Things have changed. Have you noticed? Do you notice the changes that are constantly happening around you and to you? I’m one example of change that has happened to you. I doubt many of you, 8 months ago, were expecting a new pastor at Christ the Lord. What else has changed for you in the last couple of years, months, weeks or even days? Have you moved? Do you have grandchildren, children? Are you in high school instead of grade school, or graduate school instead of college? A job change? A career change? Retirement? Maybe your life has changed because someone has left it? Things change and will continue to change. There is no stopping it. Good or bad things do not, and will not, remain the same.
For some of us the idea of change might be terrifying. Can I keep up? Will I make the right choices? How will this affect my future? And what is it that makes change so terrifying? It’s the uncertainty. It is the unknown. Yet, today, in our lesson, we are shown one change in our lives that isn’t terrifying, there are no big unknown warning signs plastered over this change, this change is simple, yet profound. It is a direct result of God’s overflowing grace.
This change came to us at our baptism as we were showered with water and God’s Word. And at the very moment this change happened, at the very moment God created faith in us, his Spirit, the Holy Spirit, was brought into our hearts. Now, with the Spirit living in us we see clearly how things have changed in our lives. Now, right now, we are God’s children bought by the blood of his Son Jesus. And now, right now, we are heirs of a glory that is incomparable to anything we have ever known.
But sometimes this idea of being a child of God and an heir of glory is something that we hear about so much that the importance of it is lost. Yet, Paul paints such a beautiful picture of what it means for us that we can only stand in awe as we watch him reveal to us what we were brought into by God’s grace.
I mean look, look what Paul says, as a child of God “we have an obligation – but it is not to the sinful nature.” Paul puts it negatively but do you see the magnitude of his words here? No longer are we blind by sin. No longer is our “mind hostile to God that it does not submit to God’s law nor can it do so.” No longer are all our acts “like filthy rags” in God’s sight. No longer “will we die.” We are children of God! We now can flee from sin and “by the Spirit” who lives in us “put to death the misdeeds of the body.”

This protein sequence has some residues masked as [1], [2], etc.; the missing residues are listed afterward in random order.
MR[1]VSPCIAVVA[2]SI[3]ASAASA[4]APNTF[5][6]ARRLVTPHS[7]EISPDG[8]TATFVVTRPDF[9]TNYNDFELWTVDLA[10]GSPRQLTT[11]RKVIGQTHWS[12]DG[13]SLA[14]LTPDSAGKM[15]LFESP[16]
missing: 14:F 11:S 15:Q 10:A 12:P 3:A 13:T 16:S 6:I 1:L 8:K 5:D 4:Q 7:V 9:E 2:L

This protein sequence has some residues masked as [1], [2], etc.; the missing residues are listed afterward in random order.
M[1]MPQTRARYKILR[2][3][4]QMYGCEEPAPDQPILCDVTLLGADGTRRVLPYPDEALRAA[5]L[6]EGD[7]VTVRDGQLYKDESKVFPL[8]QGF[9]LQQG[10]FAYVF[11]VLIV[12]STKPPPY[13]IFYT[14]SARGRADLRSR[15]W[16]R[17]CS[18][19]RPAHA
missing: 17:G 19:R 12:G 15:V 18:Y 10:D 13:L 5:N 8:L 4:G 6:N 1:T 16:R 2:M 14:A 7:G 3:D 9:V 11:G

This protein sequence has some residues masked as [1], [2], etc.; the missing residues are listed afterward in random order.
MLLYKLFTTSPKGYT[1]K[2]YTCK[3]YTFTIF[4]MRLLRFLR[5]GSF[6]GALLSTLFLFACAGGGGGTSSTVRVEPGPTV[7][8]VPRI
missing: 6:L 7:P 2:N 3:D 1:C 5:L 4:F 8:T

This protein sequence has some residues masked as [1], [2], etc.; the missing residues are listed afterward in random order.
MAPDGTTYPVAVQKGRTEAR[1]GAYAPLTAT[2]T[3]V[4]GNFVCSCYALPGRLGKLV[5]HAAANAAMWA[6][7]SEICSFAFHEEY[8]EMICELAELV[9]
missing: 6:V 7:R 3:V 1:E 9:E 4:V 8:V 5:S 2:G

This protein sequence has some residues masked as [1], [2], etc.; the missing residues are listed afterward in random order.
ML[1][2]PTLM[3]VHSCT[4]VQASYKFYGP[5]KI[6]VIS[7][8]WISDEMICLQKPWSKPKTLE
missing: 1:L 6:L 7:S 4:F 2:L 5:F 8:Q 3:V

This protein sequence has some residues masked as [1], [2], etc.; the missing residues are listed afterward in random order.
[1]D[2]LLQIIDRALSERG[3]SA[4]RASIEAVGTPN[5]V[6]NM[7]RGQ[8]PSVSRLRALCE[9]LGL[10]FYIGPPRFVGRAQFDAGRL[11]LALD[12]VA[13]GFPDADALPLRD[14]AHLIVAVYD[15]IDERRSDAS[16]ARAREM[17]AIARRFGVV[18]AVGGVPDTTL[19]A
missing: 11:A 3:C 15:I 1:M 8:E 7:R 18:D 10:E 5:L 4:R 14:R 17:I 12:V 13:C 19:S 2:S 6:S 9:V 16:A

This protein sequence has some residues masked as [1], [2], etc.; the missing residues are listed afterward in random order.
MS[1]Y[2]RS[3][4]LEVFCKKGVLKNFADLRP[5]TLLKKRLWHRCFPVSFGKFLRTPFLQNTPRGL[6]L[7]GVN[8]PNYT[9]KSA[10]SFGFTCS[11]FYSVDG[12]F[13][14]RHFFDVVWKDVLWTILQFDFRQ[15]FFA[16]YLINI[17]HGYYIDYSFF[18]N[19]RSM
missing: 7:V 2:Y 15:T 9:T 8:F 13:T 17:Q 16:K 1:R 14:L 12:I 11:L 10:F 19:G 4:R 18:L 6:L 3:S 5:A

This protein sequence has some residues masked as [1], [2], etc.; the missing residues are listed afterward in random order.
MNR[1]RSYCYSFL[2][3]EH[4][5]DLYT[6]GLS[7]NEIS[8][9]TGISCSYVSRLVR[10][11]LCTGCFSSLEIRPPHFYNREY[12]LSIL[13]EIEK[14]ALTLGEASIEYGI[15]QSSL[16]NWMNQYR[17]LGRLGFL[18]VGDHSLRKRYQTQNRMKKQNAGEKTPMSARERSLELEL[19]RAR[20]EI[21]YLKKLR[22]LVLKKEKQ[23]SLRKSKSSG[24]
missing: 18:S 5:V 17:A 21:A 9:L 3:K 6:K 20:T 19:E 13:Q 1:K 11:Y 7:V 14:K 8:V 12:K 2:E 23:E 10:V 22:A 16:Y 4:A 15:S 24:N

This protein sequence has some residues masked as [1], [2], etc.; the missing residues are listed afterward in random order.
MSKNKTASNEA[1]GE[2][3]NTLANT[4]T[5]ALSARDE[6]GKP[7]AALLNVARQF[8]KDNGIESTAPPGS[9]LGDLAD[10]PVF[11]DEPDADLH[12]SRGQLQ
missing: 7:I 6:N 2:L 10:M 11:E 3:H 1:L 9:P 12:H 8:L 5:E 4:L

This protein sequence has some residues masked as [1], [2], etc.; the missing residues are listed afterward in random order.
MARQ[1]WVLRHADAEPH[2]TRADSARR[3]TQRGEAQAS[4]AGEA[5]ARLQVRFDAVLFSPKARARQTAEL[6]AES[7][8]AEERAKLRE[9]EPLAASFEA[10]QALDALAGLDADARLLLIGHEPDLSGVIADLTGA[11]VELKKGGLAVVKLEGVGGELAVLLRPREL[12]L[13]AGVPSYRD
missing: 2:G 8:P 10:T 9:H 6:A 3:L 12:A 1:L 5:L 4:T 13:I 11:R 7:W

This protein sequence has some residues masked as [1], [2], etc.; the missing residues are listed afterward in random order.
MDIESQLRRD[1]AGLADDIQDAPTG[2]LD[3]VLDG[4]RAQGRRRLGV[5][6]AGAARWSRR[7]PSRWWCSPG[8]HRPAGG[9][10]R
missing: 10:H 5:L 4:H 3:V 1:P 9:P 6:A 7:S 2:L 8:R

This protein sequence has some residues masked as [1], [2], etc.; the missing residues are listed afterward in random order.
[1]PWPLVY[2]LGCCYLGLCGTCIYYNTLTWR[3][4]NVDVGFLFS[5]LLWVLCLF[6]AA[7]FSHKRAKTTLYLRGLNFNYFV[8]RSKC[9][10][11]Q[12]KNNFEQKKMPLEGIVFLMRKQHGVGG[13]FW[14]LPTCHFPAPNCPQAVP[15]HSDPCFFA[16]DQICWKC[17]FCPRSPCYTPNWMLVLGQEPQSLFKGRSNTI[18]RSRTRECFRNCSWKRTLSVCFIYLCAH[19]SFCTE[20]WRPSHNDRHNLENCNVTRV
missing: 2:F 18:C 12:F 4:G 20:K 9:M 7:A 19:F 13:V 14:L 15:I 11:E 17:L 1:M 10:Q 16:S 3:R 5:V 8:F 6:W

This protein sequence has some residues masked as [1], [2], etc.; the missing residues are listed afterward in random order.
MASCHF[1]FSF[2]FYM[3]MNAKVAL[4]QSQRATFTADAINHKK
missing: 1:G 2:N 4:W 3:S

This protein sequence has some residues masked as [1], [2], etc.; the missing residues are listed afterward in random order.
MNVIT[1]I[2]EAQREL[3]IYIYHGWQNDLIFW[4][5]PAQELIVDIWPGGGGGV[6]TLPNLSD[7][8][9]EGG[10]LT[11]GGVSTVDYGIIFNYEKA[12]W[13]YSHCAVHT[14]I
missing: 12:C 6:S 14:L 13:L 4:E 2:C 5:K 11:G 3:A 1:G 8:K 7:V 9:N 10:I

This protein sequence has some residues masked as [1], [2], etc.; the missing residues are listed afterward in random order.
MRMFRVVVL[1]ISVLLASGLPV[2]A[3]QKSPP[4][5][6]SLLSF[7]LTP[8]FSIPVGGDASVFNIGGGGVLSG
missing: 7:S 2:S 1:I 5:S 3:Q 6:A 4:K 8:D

We can now by God’s grace fight off sin. We can now say to the devil, “No, I have no obligation to you. I owe you nothing, I am a baptized child of God, you have no place in my life anymore!” We can now say to our own sinful nature, “Enough! I have a new master and I am obligated to serve him and I want to serve him. I cherish it. It brings me joy and happiness. Things have changed!” And we can do all this because “we are led by the Spirit of God and are sons and daughters of God.
Think of the comfort this gave to those Christians in Rome to whom Paul was writing. Here they had been trapped in false religions that taught them to be afraid of their gods power and that they had to earn their gods favor or else face punishment. So then to hear that “they did not receive a spirit that makes them a slave again to fear, but they received the Spirit of sonship. And by him they cry,“Abba, Father.” Paul’s words must’ve brought them to tears. Why? Things changed; The fear was gone! No longer did they serve out of fear of punishment. No longer did they have to tiptoe around each day hoping they didn’t get on God’s bad side. Instead, they could approach God as adopted children, and cry out to him “Father.”
That is how we too can approach God. Not in fear, not in doubt, but with the confidence of a bought and redeemed child. And children don’t stop and wonder whether it’s a convenient time to interrupt mom or dad. You likely have heard it many times here at church, “dad, dad, dad, mom, mom, mom” or seen it as a parent is doing something else and all the sudden whoosh in swoops the kid grabbing a leg or crying out for attention. That is the confidence the Spirit instills in us to boldly approach God our Father. What a change this is from the relationship we once had with God when our “sins separated us from him and Hid his face from us.”
What a joy to also know that when we doubt this change. When we doubt that we have this new relationship with God Paul tells us that “The Spirit himself testifies with our spirit that we are God’s children.” If you ever wonder or are unsure about your standing with God. Set aside your feelings and go back to the Word. Let the Spirit who lives in you convince you of your secure place in God’s family.